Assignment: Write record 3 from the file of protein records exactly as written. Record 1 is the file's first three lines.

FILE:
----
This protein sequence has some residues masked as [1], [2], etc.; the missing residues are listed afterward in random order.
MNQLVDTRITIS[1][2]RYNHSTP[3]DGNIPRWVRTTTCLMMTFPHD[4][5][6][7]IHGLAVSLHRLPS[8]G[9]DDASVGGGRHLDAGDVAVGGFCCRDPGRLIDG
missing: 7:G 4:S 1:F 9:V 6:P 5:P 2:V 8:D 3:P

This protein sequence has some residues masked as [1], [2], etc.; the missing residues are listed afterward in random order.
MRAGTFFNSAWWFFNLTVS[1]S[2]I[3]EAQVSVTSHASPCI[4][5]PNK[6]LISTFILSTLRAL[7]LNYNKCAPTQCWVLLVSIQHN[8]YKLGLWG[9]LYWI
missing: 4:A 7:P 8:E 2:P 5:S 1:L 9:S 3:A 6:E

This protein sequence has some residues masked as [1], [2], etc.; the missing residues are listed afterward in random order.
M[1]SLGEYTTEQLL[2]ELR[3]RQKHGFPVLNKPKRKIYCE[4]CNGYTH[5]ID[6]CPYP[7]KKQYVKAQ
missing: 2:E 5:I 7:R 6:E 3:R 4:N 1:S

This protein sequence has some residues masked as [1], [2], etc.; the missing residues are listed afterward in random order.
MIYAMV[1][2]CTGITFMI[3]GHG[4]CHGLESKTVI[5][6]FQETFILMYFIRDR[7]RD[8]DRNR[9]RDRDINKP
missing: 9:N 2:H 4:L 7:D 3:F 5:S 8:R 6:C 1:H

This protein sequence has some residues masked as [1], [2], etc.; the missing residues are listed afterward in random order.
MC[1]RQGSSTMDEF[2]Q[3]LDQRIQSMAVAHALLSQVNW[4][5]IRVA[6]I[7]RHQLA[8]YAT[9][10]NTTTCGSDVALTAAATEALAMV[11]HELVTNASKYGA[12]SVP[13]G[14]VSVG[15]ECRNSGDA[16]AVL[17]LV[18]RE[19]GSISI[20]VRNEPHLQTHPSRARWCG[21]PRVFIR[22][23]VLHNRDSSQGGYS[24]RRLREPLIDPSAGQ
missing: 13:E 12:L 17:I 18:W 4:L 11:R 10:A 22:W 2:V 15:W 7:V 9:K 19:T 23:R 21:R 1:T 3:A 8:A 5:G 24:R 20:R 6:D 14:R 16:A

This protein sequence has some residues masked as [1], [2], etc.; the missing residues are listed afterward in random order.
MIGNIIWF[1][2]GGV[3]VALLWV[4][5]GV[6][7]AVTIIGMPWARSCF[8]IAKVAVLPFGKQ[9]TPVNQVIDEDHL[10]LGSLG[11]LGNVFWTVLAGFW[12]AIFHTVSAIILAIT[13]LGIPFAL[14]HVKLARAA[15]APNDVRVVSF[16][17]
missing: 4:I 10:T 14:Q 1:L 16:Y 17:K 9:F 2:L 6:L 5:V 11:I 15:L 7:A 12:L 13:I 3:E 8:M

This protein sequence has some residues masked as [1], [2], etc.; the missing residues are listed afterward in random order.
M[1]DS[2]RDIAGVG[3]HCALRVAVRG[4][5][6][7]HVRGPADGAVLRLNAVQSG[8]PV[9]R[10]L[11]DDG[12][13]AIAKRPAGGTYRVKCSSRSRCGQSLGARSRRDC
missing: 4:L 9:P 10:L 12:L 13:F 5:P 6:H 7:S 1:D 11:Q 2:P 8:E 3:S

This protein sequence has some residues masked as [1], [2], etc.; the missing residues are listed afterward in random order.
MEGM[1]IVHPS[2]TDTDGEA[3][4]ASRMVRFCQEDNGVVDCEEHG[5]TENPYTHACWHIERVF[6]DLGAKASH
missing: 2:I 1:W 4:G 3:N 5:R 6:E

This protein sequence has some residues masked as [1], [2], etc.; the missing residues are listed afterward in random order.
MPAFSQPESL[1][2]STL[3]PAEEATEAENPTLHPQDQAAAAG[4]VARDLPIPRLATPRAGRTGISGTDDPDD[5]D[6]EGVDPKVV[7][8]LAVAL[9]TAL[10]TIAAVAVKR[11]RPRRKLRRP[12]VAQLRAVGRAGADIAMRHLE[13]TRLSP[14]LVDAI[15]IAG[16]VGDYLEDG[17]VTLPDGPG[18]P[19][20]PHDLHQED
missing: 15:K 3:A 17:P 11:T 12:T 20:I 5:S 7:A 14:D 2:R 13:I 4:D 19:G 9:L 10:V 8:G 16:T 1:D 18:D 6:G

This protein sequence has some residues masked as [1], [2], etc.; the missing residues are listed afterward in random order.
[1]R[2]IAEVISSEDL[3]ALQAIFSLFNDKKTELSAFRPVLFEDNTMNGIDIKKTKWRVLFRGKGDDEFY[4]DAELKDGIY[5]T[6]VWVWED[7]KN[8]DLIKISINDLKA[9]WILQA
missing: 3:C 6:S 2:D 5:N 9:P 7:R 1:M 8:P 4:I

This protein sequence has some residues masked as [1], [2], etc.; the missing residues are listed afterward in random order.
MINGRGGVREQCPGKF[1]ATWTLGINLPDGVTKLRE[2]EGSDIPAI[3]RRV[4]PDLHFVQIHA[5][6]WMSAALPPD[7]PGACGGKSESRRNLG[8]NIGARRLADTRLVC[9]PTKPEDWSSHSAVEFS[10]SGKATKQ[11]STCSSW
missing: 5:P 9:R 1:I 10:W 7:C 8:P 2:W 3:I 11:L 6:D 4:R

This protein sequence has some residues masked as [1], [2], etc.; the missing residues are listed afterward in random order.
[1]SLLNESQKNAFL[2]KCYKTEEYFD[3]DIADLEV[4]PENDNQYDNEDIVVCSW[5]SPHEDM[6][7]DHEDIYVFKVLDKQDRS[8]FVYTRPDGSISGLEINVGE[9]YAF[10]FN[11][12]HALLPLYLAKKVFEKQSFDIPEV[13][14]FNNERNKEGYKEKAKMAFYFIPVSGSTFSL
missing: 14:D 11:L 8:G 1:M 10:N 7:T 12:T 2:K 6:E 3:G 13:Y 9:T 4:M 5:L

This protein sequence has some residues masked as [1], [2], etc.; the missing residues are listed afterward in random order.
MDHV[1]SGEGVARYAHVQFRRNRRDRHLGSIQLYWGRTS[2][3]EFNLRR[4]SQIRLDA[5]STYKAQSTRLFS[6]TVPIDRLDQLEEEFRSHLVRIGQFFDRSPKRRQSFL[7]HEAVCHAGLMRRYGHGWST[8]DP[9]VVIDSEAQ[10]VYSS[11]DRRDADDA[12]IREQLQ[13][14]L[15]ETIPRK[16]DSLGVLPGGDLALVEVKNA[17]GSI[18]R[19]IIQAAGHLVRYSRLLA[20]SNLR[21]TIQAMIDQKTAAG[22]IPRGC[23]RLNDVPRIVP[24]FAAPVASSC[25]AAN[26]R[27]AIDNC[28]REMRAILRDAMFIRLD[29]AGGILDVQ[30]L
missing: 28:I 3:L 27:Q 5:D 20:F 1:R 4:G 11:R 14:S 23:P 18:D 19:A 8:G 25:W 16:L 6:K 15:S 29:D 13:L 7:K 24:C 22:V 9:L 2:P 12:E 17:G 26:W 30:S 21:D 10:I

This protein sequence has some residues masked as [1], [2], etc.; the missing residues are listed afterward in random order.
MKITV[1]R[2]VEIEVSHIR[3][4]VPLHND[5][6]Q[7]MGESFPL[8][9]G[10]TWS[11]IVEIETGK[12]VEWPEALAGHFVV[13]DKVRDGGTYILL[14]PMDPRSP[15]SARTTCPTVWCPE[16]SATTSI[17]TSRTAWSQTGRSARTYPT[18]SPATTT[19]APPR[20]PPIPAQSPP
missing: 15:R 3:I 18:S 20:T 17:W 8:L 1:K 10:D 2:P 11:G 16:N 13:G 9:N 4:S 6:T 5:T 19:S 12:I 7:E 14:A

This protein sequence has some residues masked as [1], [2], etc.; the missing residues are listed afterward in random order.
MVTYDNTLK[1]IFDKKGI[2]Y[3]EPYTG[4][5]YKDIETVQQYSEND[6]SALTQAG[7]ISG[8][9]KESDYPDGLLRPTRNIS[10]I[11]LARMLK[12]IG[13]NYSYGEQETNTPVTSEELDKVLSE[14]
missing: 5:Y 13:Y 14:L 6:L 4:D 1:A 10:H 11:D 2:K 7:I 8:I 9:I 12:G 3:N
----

This protein sequence has some residues masked as [1], [2], etc.; the missing residues are listed afterward in random order.
M[1]SLGEYTTEQLL[2]ELR[3]RQKHGFPVLNKPKRKIYCE[4]CNGYTH[5]ID[6]CPYP[7]KKQYVKAQ
missing: 2:E 5:I 7:R 6:E 3:R 4:N 1:S